Where does luck end and skill begin? When is survival a trait and not just good fortune?
Missouri polished off a 23-8 regular season on Saturday with an 82-77 win over Ole Miss. It was the Tigers’ eighth win by five points or fewer. They have not lost a game by fewer than six. In games decided by fewer than nine points, Missouri is 10-1. In games with a final margin in single digits, the Tigers are 12-3.
Lucky or good?
“We’ve all had it in our blood,” Noah Carter said after what may have been his best game of the season. “We’re not a young team. We’ve all come from good programs and we have a good coach that teaches us every day.
“I think it’s been with us the whole time.”
“I’m proud of the staff, I’m proud of our players, the ability to execute and see the game a certain way,” head coach Dennis Gates said. “It takes preparation. We’ve been preparing.”
Part of that preparation is consistently playing four-minute games in practice. Gates said he doesn’t allow the coaches to speak during those games. The players have to manage the situation and figure it out. So when it happens under the lights, they’re ready.
Missouri has most definitely been ready.
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Part of that is preparation. Part is experience. Even though eight of them were in their first year in a Mizzou uniform, nine players were honored on senior day, playing their fourth or fifth years of college basketball.
And is at least a part of it luck? Sure.
The truth is, it doesn’t matter. Missouri has played 31 games and it has won 23 of them. It won 11 of 18 in SEC play, doing enough to earn the four seed in the conference tournament—its highest ever—thanks to a one-point win over Tennessee thanks to a 40-foot buzzer beater by Dree Gholston and a three-point victory over Vanderbilt that looked more and more impressive as the season rolled on.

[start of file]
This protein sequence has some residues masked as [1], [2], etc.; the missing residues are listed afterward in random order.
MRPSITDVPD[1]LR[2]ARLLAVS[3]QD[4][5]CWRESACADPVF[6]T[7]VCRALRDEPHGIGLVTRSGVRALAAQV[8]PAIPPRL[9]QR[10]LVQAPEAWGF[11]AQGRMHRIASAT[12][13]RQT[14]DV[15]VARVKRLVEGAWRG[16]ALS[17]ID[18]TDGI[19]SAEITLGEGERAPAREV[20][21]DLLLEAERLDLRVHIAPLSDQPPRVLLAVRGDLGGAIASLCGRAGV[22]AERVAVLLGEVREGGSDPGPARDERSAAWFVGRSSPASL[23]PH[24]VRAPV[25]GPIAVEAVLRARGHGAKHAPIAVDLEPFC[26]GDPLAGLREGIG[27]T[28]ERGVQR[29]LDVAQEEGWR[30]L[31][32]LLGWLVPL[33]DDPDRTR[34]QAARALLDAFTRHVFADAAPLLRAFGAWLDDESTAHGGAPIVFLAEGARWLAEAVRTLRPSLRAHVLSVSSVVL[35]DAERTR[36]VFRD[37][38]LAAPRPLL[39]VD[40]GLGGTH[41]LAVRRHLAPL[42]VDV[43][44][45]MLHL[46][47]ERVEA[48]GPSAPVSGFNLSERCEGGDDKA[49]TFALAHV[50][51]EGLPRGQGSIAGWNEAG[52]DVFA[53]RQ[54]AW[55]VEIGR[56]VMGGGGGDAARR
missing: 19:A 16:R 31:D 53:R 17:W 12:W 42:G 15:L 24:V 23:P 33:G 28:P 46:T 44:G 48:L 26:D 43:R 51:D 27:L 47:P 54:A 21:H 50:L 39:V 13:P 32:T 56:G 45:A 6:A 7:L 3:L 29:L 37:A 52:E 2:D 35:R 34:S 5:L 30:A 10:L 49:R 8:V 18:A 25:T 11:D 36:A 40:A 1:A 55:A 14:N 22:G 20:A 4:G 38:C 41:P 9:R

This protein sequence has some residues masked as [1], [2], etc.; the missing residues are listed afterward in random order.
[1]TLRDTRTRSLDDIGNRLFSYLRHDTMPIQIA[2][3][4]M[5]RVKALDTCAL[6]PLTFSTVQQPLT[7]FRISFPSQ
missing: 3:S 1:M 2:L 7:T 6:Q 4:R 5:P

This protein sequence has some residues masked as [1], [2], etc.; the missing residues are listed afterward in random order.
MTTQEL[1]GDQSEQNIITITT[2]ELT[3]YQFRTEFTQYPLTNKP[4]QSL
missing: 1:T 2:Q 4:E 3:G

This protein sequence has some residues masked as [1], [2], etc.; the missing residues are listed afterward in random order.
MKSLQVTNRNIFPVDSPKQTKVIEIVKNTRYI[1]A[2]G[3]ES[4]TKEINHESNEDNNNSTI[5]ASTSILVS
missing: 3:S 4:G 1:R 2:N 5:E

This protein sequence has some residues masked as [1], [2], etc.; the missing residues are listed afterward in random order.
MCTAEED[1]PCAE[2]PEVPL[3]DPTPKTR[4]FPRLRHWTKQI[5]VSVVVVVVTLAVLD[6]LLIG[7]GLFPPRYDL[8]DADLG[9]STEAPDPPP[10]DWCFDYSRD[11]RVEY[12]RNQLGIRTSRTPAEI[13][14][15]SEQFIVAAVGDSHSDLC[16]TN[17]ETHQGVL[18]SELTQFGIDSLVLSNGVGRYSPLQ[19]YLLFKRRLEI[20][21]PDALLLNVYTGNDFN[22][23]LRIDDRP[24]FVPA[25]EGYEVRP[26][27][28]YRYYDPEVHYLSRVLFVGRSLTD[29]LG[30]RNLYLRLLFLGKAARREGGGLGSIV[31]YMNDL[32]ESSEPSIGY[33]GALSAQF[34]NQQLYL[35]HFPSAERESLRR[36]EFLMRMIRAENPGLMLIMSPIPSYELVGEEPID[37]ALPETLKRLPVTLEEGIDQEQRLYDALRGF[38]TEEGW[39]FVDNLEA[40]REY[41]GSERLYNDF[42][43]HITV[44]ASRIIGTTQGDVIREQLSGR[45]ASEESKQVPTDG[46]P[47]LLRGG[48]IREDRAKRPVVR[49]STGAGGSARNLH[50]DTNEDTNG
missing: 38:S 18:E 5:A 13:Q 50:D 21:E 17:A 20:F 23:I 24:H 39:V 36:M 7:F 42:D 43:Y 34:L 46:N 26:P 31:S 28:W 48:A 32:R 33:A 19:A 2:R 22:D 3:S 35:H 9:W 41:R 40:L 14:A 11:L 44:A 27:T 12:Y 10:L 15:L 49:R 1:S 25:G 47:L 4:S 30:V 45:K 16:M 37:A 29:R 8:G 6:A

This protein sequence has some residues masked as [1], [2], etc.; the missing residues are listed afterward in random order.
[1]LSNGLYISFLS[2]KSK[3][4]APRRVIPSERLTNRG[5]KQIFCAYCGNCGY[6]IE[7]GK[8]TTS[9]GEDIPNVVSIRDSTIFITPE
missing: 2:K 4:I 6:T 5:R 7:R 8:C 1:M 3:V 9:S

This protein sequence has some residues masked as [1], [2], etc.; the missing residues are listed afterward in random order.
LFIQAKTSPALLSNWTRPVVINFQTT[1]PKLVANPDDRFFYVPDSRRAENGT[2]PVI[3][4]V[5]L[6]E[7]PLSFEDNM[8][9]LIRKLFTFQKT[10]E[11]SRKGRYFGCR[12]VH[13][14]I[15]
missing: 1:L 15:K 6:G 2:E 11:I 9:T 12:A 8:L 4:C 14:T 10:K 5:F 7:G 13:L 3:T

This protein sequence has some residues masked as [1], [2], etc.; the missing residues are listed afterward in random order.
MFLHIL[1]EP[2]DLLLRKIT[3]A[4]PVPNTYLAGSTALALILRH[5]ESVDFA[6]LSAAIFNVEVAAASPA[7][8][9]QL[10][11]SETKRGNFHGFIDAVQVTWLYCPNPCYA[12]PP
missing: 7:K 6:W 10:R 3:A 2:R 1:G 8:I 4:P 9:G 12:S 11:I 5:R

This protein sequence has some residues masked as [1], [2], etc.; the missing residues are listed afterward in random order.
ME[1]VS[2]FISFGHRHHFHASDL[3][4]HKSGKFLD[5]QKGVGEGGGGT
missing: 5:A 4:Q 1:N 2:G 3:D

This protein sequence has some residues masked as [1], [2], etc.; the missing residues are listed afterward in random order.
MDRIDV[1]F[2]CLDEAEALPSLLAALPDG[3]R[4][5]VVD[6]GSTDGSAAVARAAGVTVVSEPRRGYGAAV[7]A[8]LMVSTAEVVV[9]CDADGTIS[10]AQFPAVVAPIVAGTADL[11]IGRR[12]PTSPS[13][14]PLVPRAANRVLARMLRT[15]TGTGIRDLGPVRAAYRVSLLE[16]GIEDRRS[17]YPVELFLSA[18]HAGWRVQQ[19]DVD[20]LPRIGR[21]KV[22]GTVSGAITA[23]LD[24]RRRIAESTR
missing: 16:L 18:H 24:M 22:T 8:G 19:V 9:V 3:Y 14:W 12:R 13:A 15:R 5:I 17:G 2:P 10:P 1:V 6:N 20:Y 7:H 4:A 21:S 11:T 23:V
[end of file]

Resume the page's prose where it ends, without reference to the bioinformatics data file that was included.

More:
Missouri wasn’t always good, but it was always interesting. The Tigers lost a game which they led by 17 and another in which they started out 11-0. They won two on buzzer beaters from just inside half court, two in overtime and and one in which they did not hold the lead until 97 seconds remained. But it was good a whole lot more often than it wasn’t.
That credit goes to Gates. It’s the roster construction. It’s the nearly impossible calm on the sidelines, expression never changing regardless of the situation. If Gates wore a heart rate monitor during games, it might never waver. Of all the new faces, none has been more vital to this year one revival than the man in charge of it. He constantly deflects the credit, but he took a brand new team picked to finish 11th in its own conference to an NCAA Tournament lock before the conference tournament begins. He took a program that, while not at its lowest, was unquestionably down and a fanbase that had long ago surpassed apathy into outright self-loathing and he revived them. In nine months.
“From day one nine months ago they gave me their hearts,” Gates said after Saturday’s win. “It’s not easy to trust and give your heart to a stranger. They gave me theirs. I appreciate that. In turn, I definitely gave mine to them.”
In the process, he and his players won over the hearts of their fans. Whether it happened with the blind optimism of a new hire or somewhere in the middle of a 9-and-0 start or at the end of a three-game winning streak to close the season and clinch an extra day off this week may depend on the individual. But it happened. As fans chanted “One More Year” at leading scorer and face of the program Kobe Brown, everything this team has given to its fans was returned in a postgame ceremony following win number 23.
“The smiles we put on everyone’s faces, that’s the biggest part for me,” Brown said. “To bring Mizzou basketball back, it’s a fun experience. I’m happy to be able to graduate from the University of Missouri. It was a surreal moment.”
The question now becomes if those survival skills during the regular season will translate now that the games really count. If Missouri loses next week in Nashville, it is out of the SEC Tournament. If it loses after that, the season is over. The ever-understated Gates took about three seconds to take stock of year one before the postseason begins.
“It’s been fun,” he said. “And I’m excited about the next stage.”
As are we all. It’s March and Mizzou matters. The battle-tested Tigers are ready to embark on the journey.
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